Coming off “Kintsugi” — a bit of a bounce-back record following 2011’s “Codes and Keys,” which Gibbard ranks as his least favorite Death Cab album — the band feels reinvigorated. A sense of urgency permeates “Thank You for Today,” thanks in no small measure to drummer McGerr’s sweep-you-off-your-feet propulsions that drive standout tracks like “Northern Lights” and the contemplative “Summer Years.” An increasingly economical lyricist, Gibbard mines familiar introspective terrain, deploying concise literary passages that plant themselves in listeners’ minds.
Now in his early 40s, Gibbard’s found himself amid a particularly self-reflective period, examining how choices he’s made led him to where he is today, which became an overarching theme. The album’s title was Gibbard’s way of grounding it in the present, while looking both backward and forward.
“I think that everybody has a voice that speaks to them right as they’re going to sleep that questions some of the decisions or choices that one made,” Gibbard says. “And I don’t think there’s anything unhealthy about that. I don’t live with any great regrets in my life, but as I look at every decision I’ve made, that seemed like small decisions along the way, they’ve led me down a particular path in my life.”
When it was released in June, lead single “Gold Rush” made a splash at home, with Gibbard exploring the connection between geography and memory through the lens of his rapidly changing Capitol Hill neighborhood. “Cities are in a constant state of flux and change, but I fear that the money being made in the redevelopment of the city is not taking into account our culture and what is worth preserving about this city,” says Gibbard, the most visibly active of the prominent Seattle musicians who joined the recent “Save the Showbox” crusade.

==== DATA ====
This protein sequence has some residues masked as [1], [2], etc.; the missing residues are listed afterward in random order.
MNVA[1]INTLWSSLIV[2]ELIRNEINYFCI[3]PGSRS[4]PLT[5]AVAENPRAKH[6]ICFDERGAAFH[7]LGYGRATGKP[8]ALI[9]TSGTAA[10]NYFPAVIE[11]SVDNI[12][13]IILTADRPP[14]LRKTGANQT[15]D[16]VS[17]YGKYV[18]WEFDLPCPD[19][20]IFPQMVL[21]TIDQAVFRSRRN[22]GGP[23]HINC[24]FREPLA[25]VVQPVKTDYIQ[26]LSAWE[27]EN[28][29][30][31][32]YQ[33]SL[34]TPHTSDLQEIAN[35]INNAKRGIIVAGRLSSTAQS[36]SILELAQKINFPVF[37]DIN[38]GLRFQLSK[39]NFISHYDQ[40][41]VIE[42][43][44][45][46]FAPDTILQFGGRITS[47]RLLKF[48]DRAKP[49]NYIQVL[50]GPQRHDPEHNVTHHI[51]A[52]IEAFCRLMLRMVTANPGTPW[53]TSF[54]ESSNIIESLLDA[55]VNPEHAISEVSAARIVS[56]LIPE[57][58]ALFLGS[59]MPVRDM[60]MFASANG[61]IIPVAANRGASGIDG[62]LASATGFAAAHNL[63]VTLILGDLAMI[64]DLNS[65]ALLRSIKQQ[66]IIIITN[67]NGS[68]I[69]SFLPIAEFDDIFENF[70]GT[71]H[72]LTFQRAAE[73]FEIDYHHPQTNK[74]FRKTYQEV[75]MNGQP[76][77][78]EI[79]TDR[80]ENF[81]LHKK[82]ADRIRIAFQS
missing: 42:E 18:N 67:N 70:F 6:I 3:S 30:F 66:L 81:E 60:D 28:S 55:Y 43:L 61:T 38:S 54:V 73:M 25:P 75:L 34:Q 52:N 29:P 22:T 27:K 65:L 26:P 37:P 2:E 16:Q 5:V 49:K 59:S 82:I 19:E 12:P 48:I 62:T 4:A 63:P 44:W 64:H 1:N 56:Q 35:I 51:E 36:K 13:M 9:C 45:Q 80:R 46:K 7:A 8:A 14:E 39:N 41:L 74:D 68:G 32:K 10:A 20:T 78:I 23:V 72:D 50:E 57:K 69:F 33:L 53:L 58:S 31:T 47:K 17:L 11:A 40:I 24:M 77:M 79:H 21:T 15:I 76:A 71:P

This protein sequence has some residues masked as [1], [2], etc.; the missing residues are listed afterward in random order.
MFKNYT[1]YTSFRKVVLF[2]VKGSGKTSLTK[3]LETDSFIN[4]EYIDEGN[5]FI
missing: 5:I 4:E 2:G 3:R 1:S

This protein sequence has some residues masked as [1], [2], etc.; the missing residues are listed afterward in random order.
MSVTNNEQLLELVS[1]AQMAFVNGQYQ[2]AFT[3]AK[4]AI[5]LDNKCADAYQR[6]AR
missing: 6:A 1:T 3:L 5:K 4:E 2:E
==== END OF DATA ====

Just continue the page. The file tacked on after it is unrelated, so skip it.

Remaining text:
Gibbard has never been shy about his politics or using the band’s platform to champion causes they believe in, including inviting U.S. Rep. Pramila Jayapal to introduce them with a rousing speech at a recent Paramount Theatre gig. But rarely has it seeped into Death Cab’s pensive music.
That started to change around the 2016 election. The veteran songsmith found catharsis in writing overtly political music, taking several days a week after the election to “wallow in my sorrow and write from a minor-league Bruce Springsteen perspective,” he says. Though Death Cab contributed the Trump-bashing “Million Dollar Loan” to the 30 Songs in 30 Days project, which raised money for various progressive causes, none of Gibbard’s politicized material made the cut on “Thank You for Today.”
That’s partly because, by Gibbard’s admission, that’s not his wheelhouse. Plus, the famously introspective singer came to the realization that it was OK to step away from the what’d-he-tweet-now outrage cycle from time to time. So as more inward-looking themes emerged, Gibbard wanted to make an album that “felt very classically Death Cab” to give fans a similar respite.
“Look, take a break, man!” he says. “Spend 40 minutes listening to this album. Drive around, go for a run, go for a walk. Integrate it into how you view your life and hopefully it has resonance with you. That was my hope — just to give people a break from all this insanity.”